Paint By Numbers
Sadly, you can probably see from my work that I don’t know where I’m going. I have had experiences and experiments, where I have, as you say, sort of mapped it out, but the kind of result in the work seems to look like kind of an attempt to paint by numbers. Those books you used to get as a kid, you just — all the fields would be numbered in — two was red and black was one, and the kind of — you do get something that’s coherent at the end, but it’s usually lifeless, it’s kind of static and a little prefabricated.1 So, I guess why — over the 30 something years I’ve been doing this gig, I guess I’ve just given into the fact that I show up every morning in the hope that something else shows up, and I kind of follow the story best I can. And I tend to kind of — like a really, really lazy teacher, all I need to really do is stay two lessons ahead of the kids.
And I’ve sort of given up over planning and being too anxious about what lies ahead. I did learn a little bit from Hemingway about leaving a little bit in the well for tomorrow. So, that’s just a pragmatic thing of — so you don’t have to start dry every day. You put the pen down a few paragraphs before you need to, so that you don’t have to prime the pump in the morning. At least you can start from that. And all the time, the actual physical and mental work of putting stuff down the page is — it’s a matter of waiting, really, it’s a — another half arsed analogy is this kind of surfing idea that with people who are surfers — people drive by and see them out in the water, thinking to themselves and say, you’re not even doing anything.2 You’re just sitting in the water looking out to sea. And I guess that’s true. As a surfer, you’re riding the energy from a storm across the horizon, all the particulars of which you don’t really understand and aren’t always that interested in. But when that energy radiates across the sea in the form of a wave, you’re thrilled to see it come.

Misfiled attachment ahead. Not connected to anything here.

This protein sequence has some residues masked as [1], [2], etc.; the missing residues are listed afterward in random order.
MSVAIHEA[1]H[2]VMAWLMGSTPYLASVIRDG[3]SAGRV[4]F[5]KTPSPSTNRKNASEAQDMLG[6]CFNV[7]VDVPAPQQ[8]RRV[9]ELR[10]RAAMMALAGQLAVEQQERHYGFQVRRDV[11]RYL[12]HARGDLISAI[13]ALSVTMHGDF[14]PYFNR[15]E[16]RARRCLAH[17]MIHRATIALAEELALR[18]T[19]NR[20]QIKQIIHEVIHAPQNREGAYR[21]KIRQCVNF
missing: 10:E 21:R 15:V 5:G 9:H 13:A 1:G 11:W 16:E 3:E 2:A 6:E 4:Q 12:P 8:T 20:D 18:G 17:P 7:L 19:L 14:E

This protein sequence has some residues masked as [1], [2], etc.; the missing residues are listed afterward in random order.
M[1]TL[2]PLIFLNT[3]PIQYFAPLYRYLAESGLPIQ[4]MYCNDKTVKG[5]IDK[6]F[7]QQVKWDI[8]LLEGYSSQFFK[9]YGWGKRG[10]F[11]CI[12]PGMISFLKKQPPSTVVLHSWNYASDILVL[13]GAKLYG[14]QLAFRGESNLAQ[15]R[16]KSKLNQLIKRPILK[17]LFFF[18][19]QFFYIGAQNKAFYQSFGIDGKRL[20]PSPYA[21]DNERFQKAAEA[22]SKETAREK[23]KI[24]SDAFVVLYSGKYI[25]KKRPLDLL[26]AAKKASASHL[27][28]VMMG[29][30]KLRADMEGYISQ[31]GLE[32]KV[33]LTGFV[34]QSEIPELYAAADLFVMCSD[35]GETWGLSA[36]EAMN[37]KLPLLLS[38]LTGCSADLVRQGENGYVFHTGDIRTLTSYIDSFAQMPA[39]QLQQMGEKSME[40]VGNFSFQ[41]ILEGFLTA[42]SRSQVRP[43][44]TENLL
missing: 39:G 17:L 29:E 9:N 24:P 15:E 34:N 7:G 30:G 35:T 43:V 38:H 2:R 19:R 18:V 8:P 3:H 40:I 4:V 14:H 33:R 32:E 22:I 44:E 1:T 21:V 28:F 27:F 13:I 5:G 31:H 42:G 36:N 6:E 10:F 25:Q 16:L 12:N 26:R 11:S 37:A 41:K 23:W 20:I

If you’ve been sitting there long enough, you feel like you deserve it, and you turn around and ride that energy to the shore, and it’s a little bit like the experience of writing a novel or a story, it’s being patient enough to hold your nerve, to wait when nothing seems to be there.3 If you don’t paddle out, you definitely won’t get a wave, just show up at the desk every morning and try to hold your nerve and be patient and wait. Bring on the best you can, but you limber up, but yeah, if you don’t show up — if something else shows up, it goes by without you.